Standaridized variation sequences for the Desert alphabet?

Michael Everson everson at
Sun Mar 26 15:51:43 CDT 2017

On 26 Mar 2017, at 21:39, Asmus Freytag <asmusf at> wrote:

>> Come on, Doug. The letter W is a ligature of V and V. But sure, the glyphs are only informative, so why don’t we use an OO ligature instead?
> If there was a tradition of writing W like omega, then switching the chart glyphs to that alternative tradition would be something that is at least not inconceivable -- even if perhaps not advisable.

You know, Asmus, no analogy is perfect. But mine was a discussion of letters derived from ligatures, and yours is just a random note about shape. 

> For letters, their primary identity is not given by their shape, but their position / function in the alphabet.

This isn’t really something you can turn into an axiom, much as you would like to. Position in the alphabet may very WIDELY from language to language. As can function. The Latin letter c can mean /k s tʃ ts ʔ ʃ θ/… 

> That's why making Gaelic style and Fraktur a font switch works at all, even if that is not perfect (viz, ligatures in Fraktur).

Font style isn’t the same thing in this context. The historical letters used to make the 1855 ligatures are *different* letters than those used for the 1859 ligatures.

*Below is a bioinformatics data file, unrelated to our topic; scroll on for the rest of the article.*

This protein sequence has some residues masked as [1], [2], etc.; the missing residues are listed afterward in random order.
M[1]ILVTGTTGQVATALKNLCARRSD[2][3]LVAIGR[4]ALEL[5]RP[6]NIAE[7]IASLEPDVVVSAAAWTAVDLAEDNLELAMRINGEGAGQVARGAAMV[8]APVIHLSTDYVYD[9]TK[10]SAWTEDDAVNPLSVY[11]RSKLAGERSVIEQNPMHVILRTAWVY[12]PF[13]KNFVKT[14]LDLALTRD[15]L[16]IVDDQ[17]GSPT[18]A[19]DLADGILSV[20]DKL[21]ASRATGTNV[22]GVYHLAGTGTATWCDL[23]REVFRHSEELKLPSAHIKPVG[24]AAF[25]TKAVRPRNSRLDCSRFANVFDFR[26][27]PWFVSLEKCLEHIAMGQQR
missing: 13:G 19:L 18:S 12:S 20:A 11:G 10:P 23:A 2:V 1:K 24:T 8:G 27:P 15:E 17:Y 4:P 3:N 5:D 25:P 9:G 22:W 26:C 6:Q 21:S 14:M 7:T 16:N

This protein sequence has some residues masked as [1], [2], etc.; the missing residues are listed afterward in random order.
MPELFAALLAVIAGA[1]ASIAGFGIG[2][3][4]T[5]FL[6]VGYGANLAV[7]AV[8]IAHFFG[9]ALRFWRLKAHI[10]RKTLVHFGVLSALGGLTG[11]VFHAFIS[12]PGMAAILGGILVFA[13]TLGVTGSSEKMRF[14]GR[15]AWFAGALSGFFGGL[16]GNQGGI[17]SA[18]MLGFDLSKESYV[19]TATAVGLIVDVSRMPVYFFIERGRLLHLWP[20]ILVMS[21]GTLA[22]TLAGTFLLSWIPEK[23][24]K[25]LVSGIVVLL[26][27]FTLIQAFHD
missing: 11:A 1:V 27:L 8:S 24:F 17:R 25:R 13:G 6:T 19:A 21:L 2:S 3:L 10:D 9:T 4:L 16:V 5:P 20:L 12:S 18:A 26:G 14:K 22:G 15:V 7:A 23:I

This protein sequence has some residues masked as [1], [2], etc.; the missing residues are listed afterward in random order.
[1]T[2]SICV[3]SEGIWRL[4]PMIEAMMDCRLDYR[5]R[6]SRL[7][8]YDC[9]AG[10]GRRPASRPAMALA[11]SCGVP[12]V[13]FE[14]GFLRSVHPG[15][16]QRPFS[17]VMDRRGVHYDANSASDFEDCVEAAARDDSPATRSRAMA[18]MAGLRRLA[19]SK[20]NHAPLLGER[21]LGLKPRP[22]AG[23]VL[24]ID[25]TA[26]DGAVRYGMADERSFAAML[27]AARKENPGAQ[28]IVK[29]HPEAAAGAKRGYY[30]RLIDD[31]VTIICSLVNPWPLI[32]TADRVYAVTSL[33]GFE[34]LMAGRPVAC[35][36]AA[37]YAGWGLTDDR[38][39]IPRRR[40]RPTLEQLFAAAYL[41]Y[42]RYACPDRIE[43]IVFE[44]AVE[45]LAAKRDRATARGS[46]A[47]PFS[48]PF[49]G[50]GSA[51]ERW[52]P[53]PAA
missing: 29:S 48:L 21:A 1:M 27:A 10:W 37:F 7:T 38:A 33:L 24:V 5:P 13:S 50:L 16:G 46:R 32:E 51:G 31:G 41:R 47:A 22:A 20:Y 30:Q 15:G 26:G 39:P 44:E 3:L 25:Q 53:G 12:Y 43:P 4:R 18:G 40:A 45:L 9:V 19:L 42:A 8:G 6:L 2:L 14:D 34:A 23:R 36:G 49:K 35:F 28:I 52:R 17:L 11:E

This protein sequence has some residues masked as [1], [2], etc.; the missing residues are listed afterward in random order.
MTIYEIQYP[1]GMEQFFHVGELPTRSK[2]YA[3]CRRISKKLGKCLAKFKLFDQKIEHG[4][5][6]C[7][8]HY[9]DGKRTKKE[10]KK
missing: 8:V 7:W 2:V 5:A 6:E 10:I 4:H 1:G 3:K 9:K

> In the Deseret case, making this alternation a font choice would tend to preserve the content of all documents.

No, since it’s a question of *spelling*. Some documents use a ligature-letter for the diphthong /juː/. Some documents use two separate letters for the same diphthong. So there’s no “standardized” spelling that works for all text that would be affected here. (Spelling for English wasn’t standardized anyway in historical Deseret texts and there is much variety.)

> Making this an encoding difference would indeed invalidate some documents.

Right now the 1859 characters aren’t representable. Deciding to change the chart glyphs to 1859 glyphs would just destabilize EVERY current Deseret font. That’s not something we should do. 

> Finally, if this was in major, modern use, adding these code points would have grave consequences for security.

Why? They’re not visually similar to the existing characters. So spoofing wouldn’t be an issue. 

Michael Everson

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